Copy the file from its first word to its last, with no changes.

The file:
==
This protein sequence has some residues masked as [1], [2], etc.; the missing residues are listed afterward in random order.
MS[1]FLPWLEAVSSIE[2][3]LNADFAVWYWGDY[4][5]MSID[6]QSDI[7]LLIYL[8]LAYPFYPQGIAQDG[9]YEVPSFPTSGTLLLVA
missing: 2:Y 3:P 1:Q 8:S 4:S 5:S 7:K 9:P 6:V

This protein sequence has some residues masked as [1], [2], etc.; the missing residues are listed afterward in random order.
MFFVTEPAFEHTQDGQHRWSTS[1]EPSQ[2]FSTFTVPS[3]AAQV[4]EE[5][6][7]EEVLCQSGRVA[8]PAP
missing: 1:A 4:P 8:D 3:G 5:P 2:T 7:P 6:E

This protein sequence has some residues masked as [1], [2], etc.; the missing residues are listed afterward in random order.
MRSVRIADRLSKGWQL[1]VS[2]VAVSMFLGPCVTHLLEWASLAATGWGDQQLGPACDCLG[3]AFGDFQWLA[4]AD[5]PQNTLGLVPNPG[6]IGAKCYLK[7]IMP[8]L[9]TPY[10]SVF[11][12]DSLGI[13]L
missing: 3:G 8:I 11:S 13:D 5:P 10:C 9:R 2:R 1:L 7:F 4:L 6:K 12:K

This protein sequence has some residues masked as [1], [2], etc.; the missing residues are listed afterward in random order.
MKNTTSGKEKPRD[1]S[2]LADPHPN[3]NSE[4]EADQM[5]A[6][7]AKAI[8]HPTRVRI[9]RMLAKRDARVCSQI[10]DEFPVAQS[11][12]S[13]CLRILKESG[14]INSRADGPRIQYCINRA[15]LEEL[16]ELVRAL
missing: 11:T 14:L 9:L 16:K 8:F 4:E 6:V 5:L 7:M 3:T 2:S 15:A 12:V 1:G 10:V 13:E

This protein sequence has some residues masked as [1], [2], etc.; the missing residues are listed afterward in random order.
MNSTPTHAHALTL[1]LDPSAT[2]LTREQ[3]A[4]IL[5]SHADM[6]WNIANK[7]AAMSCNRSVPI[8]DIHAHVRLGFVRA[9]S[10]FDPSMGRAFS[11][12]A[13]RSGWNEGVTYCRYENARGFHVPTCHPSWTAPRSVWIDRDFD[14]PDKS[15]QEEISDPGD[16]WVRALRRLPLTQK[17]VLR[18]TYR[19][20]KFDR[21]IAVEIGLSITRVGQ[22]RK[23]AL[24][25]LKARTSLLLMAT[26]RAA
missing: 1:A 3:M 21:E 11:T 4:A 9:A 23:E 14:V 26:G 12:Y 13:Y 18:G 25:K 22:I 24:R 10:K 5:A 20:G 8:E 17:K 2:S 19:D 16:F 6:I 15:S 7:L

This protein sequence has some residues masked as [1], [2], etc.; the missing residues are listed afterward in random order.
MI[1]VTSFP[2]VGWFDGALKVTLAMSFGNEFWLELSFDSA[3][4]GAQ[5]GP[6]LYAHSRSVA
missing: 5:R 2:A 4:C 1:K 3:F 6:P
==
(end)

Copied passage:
This protein sequence has some residues masked as [1], [2], etc.; the missing residues are listed afterward in random order.
MS[1]FLPWLEAVSSIE[2][3]LNADFAVWYWGDY[4][5]MSID[6]QSDI[7]LLIYL[8]LAYPFYPQGIAQDG[9]YEVPSFPTSGTLLLVA
missing: 2:Y 3:P 1:Q 8:S 4:S 5:S 7:K 9:P 6:V

This protein sequence has some residues masked as [1], [2], etc.; the missing residues are listed afterward in random order.
MFFVTEPAFEHTQDGQHRWSTS[1]EPSQ[2]FSTFTVPS[3]AAQV[4]EE[5][6][7]EEVLCQSGRVA[8]PAP
missing: 1:A 4:P 8:D 3:G 5:P 2:T 7:P 6:E

This protein sequence has some residues masked as [1], [2], etc.; the missing residues are listed afterward in random order.
MRSVRIADRLSKGWQL[1]VS[2]VAVSMFLGPCVTHLLEWASLAATGWGDQQLGPACDCLG[3]AFGDFQWLA[4]AD[5]PQNTLGLVPNPG[6]IGAKCYLK[7]IMP[8]L[9]TPY[10]SVF[11][12]DSLGI[13]L
missing: 3:G 8:I 11:S 13:D 5:P 10:C 9:R 2:R 1:L 7:F 4:L 6:K 12:K

This protein sequence has some residues masked as [1], [2], etc.; the missing residues are listed afterward in random order.
MKNTTSGKEKPRD[1]S[2]LADPHPN[3]NSE[4]EADQM[5]A[6][7]AKAI[8]HPTRVRI[9]RMLAKRDARVCSQI[10]DEFPVAQS[11][12]S[13]CLRILKESG[14]INSRADGPRIQYCINRA[15]LEEL[16]ELVRAL
missing: 11:T 14:L 9:L 16:K 8:F 4:E 6:V 5:L 7:M 3:T 2:S 15:A 12:V 1:G 10:V 13:E

This protein sequence has some residues masked as [1], [2], etc.; the missing residues are listed afterward in random order.
MNSTPTHAHALTL[1]LDPSAT[2]LTREQ[3]A[4]IL[5]SHADM[6]WNIANK[7]AAMSCNRSVPI[8]DIHAHVRLGFVRA[9]S[10]FDPSMGRAFS[11][12]A[13]RSGWNEGVTYCRYENARGFHVPTCHPSWTAPRSVWIDRDFD[14]PDKS[15]QEEISDPGD[16]WVRALRRLPLTQK[17]VLR[18]TYR[19][20]KFDR[21]IAVEIGLSITRVGQ[22]RK[23]AL[24][25]LKARTSLLLMAT[26]RAA
missing: 1:A 3:M 21:E 11:T 4:A 9:A 23:E 14:V 26:G 12:Y 13:Y 18:G 25:K 22:I 24:R 10:K 5:A 20:G 8:E 17:K 2:S 19:D 16:F 6:I 15:S 7:L

This protein sequence has some residues masked as [1], [2], etc.; the missing residues are listed afterward in random order.
MI[1]VTSFP[2]VGWFDGALKVTLAMSFGNEFWLELSFDSA[3][4]GAQ[5]GP[6]LYAHSRSVA
missing: 5:R 2:A 4:C 1:K 3:F 6:P